Chronic Venous Insufficiency

Chronic Venous Insufficiency (CVI) is a common condition affecting 2-5% of Americans. CVI is a condition in which the veins have problems sending blood from the legs back to the heart. Venous insufficiency is caused by problems in one or more deeper leg veins. Normally, valves in your veins keep your blood flowing so it does not collect in one place, but when the valves in varicose veins are damaged or missing, this causes the veins to remain filled with blood, especially when you are standing. This condition can also be caused by a blockage in a vein from a clot.

There are many factors that affect the risk of developing CVI. People who have a history of deep vein thrombosis in the legs or those who are considered obese have a greater chance of developing venous insufficiency. Women, specifically pregnant women are also more at risk. Additionally, being tall, increased age and existing genetic factors also come into play. Lastly, prolonged sitting or standing can cause CVI.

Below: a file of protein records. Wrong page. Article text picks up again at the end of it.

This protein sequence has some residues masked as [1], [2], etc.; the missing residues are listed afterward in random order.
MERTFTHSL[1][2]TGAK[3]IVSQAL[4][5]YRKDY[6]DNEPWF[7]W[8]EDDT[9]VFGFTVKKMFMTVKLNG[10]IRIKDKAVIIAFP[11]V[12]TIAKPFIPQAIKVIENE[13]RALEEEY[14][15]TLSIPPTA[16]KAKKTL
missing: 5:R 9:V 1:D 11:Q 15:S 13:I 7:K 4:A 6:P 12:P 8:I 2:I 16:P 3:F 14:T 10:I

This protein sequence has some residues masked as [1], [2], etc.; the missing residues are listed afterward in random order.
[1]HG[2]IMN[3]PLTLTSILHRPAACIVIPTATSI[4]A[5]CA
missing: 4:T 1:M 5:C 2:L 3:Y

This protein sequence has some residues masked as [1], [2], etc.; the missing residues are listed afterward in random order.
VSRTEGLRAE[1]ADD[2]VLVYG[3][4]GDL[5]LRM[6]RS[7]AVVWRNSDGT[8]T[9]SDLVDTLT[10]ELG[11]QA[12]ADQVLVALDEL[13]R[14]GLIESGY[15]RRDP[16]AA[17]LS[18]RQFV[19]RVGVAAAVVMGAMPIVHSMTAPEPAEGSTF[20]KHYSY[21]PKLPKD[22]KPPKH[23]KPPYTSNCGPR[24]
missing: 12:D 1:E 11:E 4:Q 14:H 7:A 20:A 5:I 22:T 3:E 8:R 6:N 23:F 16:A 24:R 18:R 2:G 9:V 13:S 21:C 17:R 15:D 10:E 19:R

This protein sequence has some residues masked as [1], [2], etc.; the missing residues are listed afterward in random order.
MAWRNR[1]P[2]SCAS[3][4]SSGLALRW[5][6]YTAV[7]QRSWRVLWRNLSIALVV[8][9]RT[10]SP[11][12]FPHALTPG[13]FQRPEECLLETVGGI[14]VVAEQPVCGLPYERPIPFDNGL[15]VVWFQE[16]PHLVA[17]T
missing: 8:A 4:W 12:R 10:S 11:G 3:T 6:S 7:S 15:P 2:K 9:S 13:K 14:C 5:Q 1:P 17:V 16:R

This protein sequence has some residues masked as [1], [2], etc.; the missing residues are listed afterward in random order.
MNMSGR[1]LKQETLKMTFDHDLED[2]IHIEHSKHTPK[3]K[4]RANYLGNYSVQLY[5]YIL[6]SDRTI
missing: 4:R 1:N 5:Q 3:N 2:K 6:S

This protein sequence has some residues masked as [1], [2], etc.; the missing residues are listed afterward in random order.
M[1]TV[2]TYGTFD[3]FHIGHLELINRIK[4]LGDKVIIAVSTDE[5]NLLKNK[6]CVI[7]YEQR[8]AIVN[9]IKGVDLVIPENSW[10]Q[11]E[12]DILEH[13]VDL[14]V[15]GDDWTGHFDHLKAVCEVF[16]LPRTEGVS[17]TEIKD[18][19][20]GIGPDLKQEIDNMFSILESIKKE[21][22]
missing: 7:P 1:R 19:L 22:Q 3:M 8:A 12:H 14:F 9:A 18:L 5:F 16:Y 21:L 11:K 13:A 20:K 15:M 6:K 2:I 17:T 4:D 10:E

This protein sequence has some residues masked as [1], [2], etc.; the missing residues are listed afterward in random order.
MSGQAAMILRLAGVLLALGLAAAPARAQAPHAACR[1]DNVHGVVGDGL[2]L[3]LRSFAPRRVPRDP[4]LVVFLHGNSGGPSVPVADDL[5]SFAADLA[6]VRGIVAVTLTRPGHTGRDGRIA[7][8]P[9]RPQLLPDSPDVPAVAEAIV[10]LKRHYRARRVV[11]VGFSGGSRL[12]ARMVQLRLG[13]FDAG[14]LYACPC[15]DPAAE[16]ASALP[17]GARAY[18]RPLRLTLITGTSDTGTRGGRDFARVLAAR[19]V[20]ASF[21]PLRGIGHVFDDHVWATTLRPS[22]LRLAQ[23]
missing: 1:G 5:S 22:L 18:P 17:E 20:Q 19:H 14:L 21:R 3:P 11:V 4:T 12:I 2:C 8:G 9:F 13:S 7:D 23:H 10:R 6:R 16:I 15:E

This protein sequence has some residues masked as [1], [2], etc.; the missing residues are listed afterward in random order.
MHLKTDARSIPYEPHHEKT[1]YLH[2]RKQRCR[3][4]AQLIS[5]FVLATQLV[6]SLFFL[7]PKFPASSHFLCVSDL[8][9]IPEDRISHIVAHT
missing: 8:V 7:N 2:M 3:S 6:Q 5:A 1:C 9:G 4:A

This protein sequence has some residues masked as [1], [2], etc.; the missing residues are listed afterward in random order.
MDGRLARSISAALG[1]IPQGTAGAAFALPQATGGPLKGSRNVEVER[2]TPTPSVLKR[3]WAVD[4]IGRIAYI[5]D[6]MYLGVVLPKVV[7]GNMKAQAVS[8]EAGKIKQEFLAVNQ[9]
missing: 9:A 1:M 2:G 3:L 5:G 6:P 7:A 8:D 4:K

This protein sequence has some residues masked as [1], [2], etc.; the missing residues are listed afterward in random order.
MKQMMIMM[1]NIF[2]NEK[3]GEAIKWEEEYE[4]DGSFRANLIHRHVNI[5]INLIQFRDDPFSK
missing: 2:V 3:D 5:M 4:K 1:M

The symptoms are similar to varicose vein symptoms. Patients can experience dull aching, heaviness or cramping in their legs. Other symptoms include itching and tingling, pain when standing and swelling of the legs. People with chronic venous insufficiency may also have redness on their legs and ankles, superficial varicose veins, and ulcers near the legs and ankles.

If you think you may be suffering from Chronic Venous Insufficiency or have questions contact Reno Vein Clinic at (775) 329-3100 to schedule your free consultation.


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